Whether if it’s being an active member and minister in training at St. John Baptist Church, helping out with the Camden County Police Department’s curfew initiative or the career she just began as a youth development specialist with School Based Youth Services (SBYS), there’s a theme in Maggie Battle’s life – a passion for working with Camden’s youth.
Born and raised in Parkside and Camden High School’s 2016 valedictorian, Battle completed her bachelor’s degree at Rutgers University-Camden earlier this year and only last week took the next exciting step in her life by starting her career with SBYS. Maggie is assigned to H.B. Wilson Family School, where her position allows her to promote healthy social-emotional development amongst middle school-aged students.
“We serve as a resource for our students and families, in order for them to obtain the necessary tools needed for success in every aspect of their lives.”
Battle is all in on working with kids in her city and helping them find a path to success in life that they may not easily see for themselves.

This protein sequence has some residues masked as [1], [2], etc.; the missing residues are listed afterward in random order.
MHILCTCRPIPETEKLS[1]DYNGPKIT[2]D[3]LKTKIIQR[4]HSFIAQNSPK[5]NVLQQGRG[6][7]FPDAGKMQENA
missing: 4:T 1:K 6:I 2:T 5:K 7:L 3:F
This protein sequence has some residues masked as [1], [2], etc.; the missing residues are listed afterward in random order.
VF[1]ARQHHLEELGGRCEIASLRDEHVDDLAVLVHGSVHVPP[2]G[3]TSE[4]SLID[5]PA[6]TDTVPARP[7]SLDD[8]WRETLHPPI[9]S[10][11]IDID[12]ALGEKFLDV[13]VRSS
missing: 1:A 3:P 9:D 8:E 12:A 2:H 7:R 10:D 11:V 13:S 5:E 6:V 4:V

“My motivation is letting the world know there is good that comes from the city of Camden. My grandmother Margaret Tatum always told me ‘You can do anything you put your mind to,’ that means you can overcome any obstacles or challenges in your life as long as you work at it and put your mind to it, and you can become far more than you can imagine,” Battle says. “Living in Camden, it’s easy to get caught up in what’s around you. … But you can be successful, you can do great things, but you have to want that for yourself, nobody can give that to you. You have to put in the work and time in order to succeed, it doesn’t come easy.”
And in a community where sometimes good kids can end up in trouble simply for lack of something constructive and safe to do with their time, she appreciates the police department’s curfew initiative and how officers and volunteers bring kids who are out at late hours of the night to a fun, caring, safe environment at a community center where they can play games and be encouraged by the volunteers, community leaders and police officers.
“It helps our youth understand that there is someone out here concerned about their safety, and overall concerned about their future.
Written by Mike Daniels